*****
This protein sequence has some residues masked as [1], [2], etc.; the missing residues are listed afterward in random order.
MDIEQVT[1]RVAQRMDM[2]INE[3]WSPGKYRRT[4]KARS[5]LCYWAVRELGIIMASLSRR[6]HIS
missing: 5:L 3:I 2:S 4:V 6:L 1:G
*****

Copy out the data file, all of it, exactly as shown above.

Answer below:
This protein sequence has some residues masked as [1], [2], etc.; the missing residues are listed afterward in random order.
MDIEQVT[1]RVAQRMDM[2]INE[3]WSPGKYRRT[4]KARS[5]LCYWAVRELGIIMASLSRR[6]HIS
missing: 5:L 3:I 2:S 4:V 6:L 1:G